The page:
Issues: 1-5 | 6-10 | 11-15 | 16-20 | 21-23
Downloads: 456


Dinko Dinev (1)* and Jelio Vardunski (2)

1. Southeаstern State Forest Enterprise, Sliven. Address for correspondence: Izgrev Complex,
Bl. 36, 8008 Burgas, Bulgaria. *E-mail:
2. Lestrans LTD, 22a M. Tolbuhin str., 8120 Kameno, Bulgaria. E-mail:


In Eastern Stara planina Mountain, during a 3-year period with some intermittences due to repair
works, the following technological schemes have been studied and implemented during practical
work: 1) felling of trees using a chain saw, haulage of whole trees by a skidder, felling, delimbing,
bucking, cut-to-length (CTL) of full trees by a harvester and assortments transportation by a forwarder;
2) felling and a primary processing of trees by chain saws, haulage of assortments by a skidder
and transportation by a forwarder, and 3) felling and primary processing of trees by a harvester and
forwarder of assortments. The application of the respective technological scheme depends on the
available forest-exploitation conditions. The following machines have been used for the purpose:
TK 40 Bolgar and Universal-651 skidders, John Deere 1270D harvester and John Deere 1110D
forwarder. The machines John Deere 1270D and John Deere 1110D have been bought second
hand (as used machines). The studies have been conducted in Black pine plantations (Pinus nigra
Arn.) and Scots pine ones (Pinus silvestris L.), growing on terrains of a hilly and up to a mountain
character. The conditions are as it could be expected after fires, windfalls, snowbreaks, and calamities
but appropriate for works which are to be performed by the studied machines. The forestry targets
include a clearance of the above mentioned areas, i.e. the clear cuttings. Productivities from 26 up
to 68 m3/day have been achieved being its lower limit related to a technology where a chain saw is
used while the upper one is related to a completely mechanized technology.As for the harvester and
the forwarder, their productivities differ one from another, taking into consideration that the size of the
trees exerts greater influence on the work performed by the harvester. Multi-operational machines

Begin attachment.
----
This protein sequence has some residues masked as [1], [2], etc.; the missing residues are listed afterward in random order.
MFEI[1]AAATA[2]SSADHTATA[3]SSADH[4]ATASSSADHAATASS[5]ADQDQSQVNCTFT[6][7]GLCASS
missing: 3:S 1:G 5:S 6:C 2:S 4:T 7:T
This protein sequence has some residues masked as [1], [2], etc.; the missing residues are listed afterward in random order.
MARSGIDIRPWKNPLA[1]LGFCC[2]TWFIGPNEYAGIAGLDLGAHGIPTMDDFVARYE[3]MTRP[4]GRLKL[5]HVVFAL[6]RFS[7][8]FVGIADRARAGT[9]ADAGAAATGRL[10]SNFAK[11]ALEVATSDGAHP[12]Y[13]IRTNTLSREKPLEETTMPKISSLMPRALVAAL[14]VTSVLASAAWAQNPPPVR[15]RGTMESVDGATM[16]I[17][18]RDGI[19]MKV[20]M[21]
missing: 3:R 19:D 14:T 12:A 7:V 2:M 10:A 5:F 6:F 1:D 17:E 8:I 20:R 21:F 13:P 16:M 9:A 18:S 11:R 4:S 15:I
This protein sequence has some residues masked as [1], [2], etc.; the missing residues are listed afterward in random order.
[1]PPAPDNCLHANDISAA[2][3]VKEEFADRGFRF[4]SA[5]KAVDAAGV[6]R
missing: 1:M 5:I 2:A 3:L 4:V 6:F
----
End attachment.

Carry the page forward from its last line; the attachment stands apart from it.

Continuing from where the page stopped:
operators‘ professionalism and experience are significantly important for the implementation of the
works and both professionalism and experience are gained by knowledge obtained in the course of
a specialized training.

(Forestry Ideas, 2015, Vol. 21, No. 2) [Download]
Downloads: 513

Effects of thinnings on plants and fungi
biodiversity in a Pinus nigra plantation:
a case study in central Italy

Paolo Cantiani (2), Isabella De Meo (1)*, Claudia Becagli (2), Elisa Bianchetto (1),
Cecilia Cazau (2), Stefano Mocali (1), and Elena Salerni (3)

1. Consiglio per la Ricerca in Agricoltura e l’analisi dell’Economia Agraria – Agrobiology and
Pedology Centre (CREA-ABP), D’Azeglio 30, 50121 Firenze, Italy. E-mails: isabella.*,;
2. Consiglio per la Ricerca in Agricoltura e l’Analisi dell’Economia Agraria – Research Centre
for Forest Ecology and Silviculture (CREA-SEL), Via S. Margherita 80, 52100 Arezzo, Italy.
3. Dipartimento di Scienze della Vita- Università degli Studi di Siena, Via P.A. Mattioli 4,
53100 Siena, Italy. E-mail:


One of the main consequence of intensive forest exploitation, overgrazing and recurring
wildfires over the centuries is the decay of forest cover and soil erosion. In many areas of
the Italian Apennines, Black pine (Pinus nigra Arn.) plantations were established after the
Second World War to improve forest soil quality in marginal and eroded soils. The main aim of